In his book ‘Imagined Communities’ from 1983, Benedict Andersons describes how ‘print capitalism’ became instrumental in the construction of nationalism in the production of modern nation-states from the nineteenth century on. This relates to the use of printed media as a modern dimension in the development of new public spheres with a new role in societies - initially mostly in European contexts. In the aftermath of the fall of Communism in Eastern Europe and the Soviet Union, the ideas of Anderson gained prominent status in many scholarly analyses.(As was the case with other studies of nationalism.) The processes of ‘imagining communities’ also takes place on levels other than the new nation-states - as has been illustrated on several occasions in the post-Communist world - for instance by ethnic minority groups that had or still have some form of secondary-level territorialadministrative autonomy often representing a hangover from the Soviet period (Hansen 2003). In several cases, this development has been part of an increased tension and conflicts between - new and often nationalising - nation-state and ethnic minority groups. This sometimes evolved into violent conflicts as seen, for instance, in relation to Kosovo/Serbia, Abkhazia/Georgia and Chechnya/Russia - though they all followed different paths. The process of print capitalism and nation-building - on a secondary sub-national level - also affected many other nationalities in the Caucasus, including the Circassians in the three republics of the region, where they constitute titular nationalities as Kabardians, Cherkess and Adygeans respectively. The fact that Anderson ascribes the introduction of print capitalism - in a modern understanding - to the early phases of nationalism and national movements in the nineteenth century also renders it relevant to discuss in relation to Circassia and the Circassians in the nineteenth century. This is illustrated by the geopolitical competition and many printed representations of the century.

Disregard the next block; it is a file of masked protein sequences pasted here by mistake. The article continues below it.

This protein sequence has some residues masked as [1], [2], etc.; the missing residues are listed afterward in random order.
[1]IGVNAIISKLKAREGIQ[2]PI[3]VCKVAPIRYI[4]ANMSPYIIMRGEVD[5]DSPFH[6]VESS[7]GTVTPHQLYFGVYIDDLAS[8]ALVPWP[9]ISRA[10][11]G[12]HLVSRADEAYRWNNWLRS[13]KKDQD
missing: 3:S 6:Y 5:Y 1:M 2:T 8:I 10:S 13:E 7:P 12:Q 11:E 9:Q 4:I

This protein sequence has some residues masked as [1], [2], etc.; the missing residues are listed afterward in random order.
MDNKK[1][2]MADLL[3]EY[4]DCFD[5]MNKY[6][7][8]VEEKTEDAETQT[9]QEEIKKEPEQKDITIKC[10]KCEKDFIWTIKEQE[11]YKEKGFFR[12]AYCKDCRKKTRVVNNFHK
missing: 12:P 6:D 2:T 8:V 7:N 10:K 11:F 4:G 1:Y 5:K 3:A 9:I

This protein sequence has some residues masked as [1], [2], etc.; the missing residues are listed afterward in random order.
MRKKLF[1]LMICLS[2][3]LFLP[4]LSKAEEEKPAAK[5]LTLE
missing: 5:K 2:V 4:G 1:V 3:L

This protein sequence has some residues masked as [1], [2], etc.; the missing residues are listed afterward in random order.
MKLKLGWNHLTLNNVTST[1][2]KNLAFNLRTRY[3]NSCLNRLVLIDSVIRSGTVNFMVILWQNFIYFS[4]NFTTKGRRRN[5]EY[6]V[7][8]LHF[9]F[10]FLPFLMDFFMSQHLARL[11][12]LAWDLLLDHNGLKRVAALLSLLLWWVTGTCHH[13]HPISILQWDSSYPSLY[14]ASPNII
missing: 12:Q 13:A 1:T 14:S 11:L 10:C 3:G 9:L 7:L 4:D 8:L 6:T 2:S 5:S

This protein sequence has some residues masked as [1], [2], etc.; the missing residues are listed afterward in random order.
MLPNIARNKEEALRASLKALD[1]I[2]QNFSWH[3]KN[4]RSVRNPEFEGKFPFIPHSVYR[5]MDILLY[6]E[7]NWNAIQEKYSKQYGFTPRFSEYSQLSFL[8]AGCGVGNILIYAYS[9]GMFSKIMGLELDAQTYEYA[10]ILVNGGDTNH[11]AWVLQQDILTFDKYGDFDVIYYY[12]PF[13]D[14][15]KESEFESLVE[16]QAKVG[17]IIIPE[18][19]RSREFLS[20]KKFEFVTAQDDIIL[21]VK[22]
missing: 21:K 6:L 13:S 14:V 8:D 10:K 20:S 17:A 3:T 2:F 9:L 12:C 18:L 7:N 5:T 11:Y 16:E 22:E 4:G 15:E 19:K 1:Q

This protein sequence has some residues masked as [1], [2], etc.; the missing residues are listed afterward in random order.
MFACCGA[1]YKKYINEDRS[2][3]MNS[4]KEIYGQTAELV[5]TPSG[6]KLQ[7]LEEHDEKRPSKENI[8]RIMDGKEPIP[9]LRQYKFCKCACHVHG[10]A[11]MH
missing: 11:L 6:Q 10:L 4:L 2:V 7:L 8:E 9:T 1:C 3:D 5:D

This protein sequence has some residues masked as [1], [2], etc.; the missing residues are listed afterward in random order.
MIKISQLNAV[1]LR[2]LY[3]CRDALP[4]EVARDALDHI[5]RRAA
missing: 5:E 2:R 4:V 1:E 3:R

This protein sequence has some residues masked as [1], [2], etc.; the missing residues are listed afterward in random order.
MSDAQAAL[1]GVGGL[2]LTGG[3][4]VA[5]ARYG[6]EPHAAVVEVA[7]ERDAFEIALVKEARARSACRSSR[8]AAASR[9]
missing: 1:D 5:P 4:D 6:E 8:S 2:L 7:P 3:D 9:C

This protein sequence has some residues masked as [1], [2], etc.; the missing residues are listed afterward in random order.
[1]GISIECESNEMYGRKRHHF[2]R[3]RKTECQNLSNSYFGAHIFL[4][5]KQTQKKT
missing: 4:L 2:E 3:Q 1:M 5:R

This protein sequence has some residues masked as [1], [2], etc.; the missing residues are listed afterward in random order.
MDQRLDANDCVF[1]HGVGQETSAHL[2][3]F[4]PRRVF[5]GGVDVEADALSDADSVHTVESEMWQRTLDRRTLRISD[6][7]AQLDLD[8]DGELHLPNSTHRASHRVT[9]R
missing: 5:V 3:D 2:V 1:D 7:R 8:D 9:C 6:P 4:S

In 1996 Arjun Appadurai (drawing inspiration from others) employed the term ‘electronic capitalism’ to encompass the changes in media technology - especially the role of television, radio and the initial version of the Internet (Appadurai 1996, 161) (In the 1960s, Marshall McLuhan had already published now famous books, in which he, among others, discussed ‚mankind leaving a typographic age and entering an electronic one‛ and in the book ‘Understanding Media’ he coined the term ‘The Global Village’ to describe the new age of electronic media (Turner 2006, 53)). Among the features of electronic capitalism highlighted by Appadurai, the ‘aural’ and ‘visual’ elements encompass a strong potential for the emotional engagement of target groups and potentially having a greater outreach towards audiences - though still largely non-digital. Furthermore, specific language skills, as in the case of the written media, are not required. Immediately after the fall of the Soviet Union there was a significant rise in the number of publications on Circassian history and identity in the North Caucasus - including translations of books from the nineteenth century which had never before been published in the Soviet Union or in the preceding Russian Empire, where censorship frequently prohibited this (This included a number of non-scientific publications describing and celebrating Circassian history and culture. Some of which expressed harsh opposition to official Russian history writing and/or managed to offend neighbouring peoples - whether ethnic Russians or other Caucasian groups). Some of these publications included eyewitness accounts that challenged the official history writing that many Circassian actors wished to revise. Many of these publications are now remediated and digitalised for presentation on the Internet - mostly free of charge (Books published by Circassians and other Caucasians in the diaspora countries were also now translated and published in the North Caucasus). Within a few years of 1991, electronic media began to gain importance in several of the North Caucasian republics, with a limited number of weekly hours of programming in the Circassian language on issues of Circassian history and traditions, which became very popular among audiences, as I observed during my field work in the 1990s. The 1990s were, for the Circassians in Russia, marked by an overlap of print and electronic capitalism, partly due to the delay of almost 150 years due to censorship and other restrictions on the free publication on issues relating to the Circassian minorities.